Finally, a group of liverworts called leafy or scaly liverworts are unfamiliar to most people. These liverworts may resemble tiny, trailing mosses. They have flattened stems with tiny, rounded, overlapping, leaflike scales in 2 apparent rows; the stems often produce side branches. Mosses, meanwhile, typically have leaves whorled all around the stem. Leafy liverwort leaves don’t have midribs, while mosses’ leaves usually have midribs. The leaves of leafy liverworts are often lobed or notched at the tip (use magnification), but while moss leaves may be toothed, they are never lobed or notched. Liverwort reproductive structures are short-lived, while the capsules of mosses may last for weeks or months. Finally, the rootlike structures of liverworts are single-celled, while those of mosses have more than one cell (you’ll need a microscope to see this, however).

Other Common Names

Height: varies with species; our largest mosses may be almost 4 inches tall.

Where To Find

Varies according to species. Although many occur statewide, different species may have certain regional distributions.

Mosses generally prefer cool, moist, unpolluted areas. They grow on trees, both living and dead. They grow on soil, in streams, and even on the barren, dry rocks of glades and shut-ins. Some 74 species of mosses were identified from glades in southwest Missouri alone. Also, mosses are a dominant form of life in Missouri’s shaded, north- or east-facing, moist cliff natural communities.

Some mosses thrive in human-altered or artificial habitats, including thatched, slate, and shake roofs. They also occur on cement surfaces, especially old concrete in moist, shaded places; disturbed banks along trails and roadways; stacks of firewood; and even lawns, where many people feel mosses are unwelcome compared to turfgrass.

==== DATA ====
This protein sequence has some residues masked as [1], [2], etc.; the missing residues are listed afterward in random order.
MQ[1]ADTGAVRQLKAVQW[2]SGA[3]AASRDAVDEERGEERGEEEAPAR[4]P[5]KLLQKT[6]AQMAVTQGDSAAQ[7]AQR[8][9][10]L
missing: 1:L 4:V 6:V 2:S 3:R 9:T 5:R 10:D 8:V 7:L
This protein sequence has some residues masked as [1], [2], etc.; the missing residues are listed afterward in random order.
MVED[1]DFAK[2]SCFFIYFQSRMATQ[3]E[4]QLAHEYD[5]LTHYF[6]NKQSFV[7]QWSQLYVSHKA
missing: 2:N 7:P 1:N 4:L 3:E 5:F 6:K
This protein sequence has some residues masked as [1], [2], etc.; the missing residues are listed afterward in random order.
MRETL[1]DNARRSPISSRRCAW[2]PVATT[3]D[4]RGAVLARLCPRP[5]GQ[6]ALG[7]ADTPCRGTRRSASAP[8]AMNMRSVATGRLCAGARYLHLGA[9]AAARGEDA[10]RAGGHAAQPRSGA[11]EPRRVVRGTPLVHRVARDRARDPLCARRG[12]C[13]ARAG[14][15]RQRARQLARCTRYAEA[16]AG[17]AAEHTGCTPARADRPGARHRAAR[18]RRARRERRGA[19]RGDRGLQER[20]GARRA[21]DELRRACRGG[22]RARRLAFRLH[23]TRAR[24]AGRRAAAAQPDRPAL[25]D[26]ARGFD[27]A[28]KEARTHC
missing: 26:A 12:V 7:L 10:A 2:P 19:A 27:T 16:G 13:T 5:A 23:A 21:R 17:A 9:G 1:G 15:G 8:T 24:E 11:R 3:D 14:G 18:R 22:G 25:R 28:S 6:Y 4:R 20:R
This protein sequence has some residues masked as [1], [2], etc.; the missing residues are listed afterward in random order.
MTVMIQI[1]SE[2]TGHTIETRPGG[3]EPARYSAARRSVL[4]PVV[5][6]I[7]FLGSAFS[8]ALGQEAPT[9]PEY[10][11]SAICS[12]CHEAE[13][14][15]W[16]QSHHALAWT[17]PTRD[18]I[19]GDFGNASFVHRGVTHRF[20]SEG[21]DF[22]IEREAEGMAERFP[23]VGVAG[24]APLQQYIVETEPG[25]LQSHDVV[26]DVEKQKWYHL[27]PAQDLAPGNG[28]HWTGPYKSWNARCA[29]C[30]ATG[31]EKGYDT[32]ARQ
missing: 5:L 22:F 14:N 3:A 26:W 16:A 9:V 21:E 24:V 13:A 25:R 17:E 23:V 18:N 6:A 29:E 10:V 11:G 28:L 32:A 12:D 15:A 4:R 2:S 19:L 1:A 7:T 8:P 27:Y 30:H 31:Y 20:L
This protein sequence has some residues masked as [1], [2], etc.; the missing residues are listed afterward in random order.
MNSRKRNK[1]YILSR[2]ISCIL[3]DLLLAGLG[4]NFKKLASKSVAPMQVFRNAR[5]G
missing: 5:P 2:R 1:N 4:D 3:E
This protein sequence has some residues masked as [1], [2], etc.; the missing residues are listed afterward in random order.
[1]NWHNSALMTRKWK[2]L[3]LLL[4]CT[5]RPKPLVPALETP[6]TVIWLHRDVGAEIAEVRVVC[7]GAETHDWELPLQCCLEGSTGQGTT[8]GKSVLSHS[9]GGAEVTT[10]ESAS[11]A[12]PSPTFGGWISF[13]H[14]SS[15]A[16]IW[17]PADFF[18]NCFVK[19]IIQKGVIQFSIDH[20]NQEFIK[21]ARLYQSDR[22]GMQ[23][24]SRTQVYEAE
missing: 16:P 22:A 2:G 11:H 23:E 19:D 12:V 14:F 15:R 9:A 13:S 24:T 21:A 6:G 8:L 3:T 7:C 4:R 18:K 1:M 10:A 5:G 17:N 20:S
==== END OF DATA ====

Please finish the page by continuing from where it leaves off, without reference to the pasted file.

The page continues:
Each species of moss has specific habitat preferences. These habitats vary by temperature, available moisture, and light as well as the texture and chemistry of the substrate. For example, some species of mosses growing on rocks may be restricted to calcareous rock, such as limestone and dolomite. Others may be restricted to siliceous rock, such as sandstone and granite.

One of the best times to look for mosses is in early spring, when moisture is plentiful, the air is relatively cool, and sunlight is able to penetrate through the leafless trees to nurture plant life on the ground.

Mosses contain chlorophyll, which enables them to produce their own food, but they do not have true roots or any veinlike tubes to transport water and minerals from the soil to the leaves, where photosynthesis occurs. The leaves are often only one cell thick and absorb water and minerals directly into the chlorophyll-containing cells. This arrangement can leave mosses vulnerable to drying out when there is no moisture available, but most species have developed the ability to tolerate seasonal dry periods to some extent.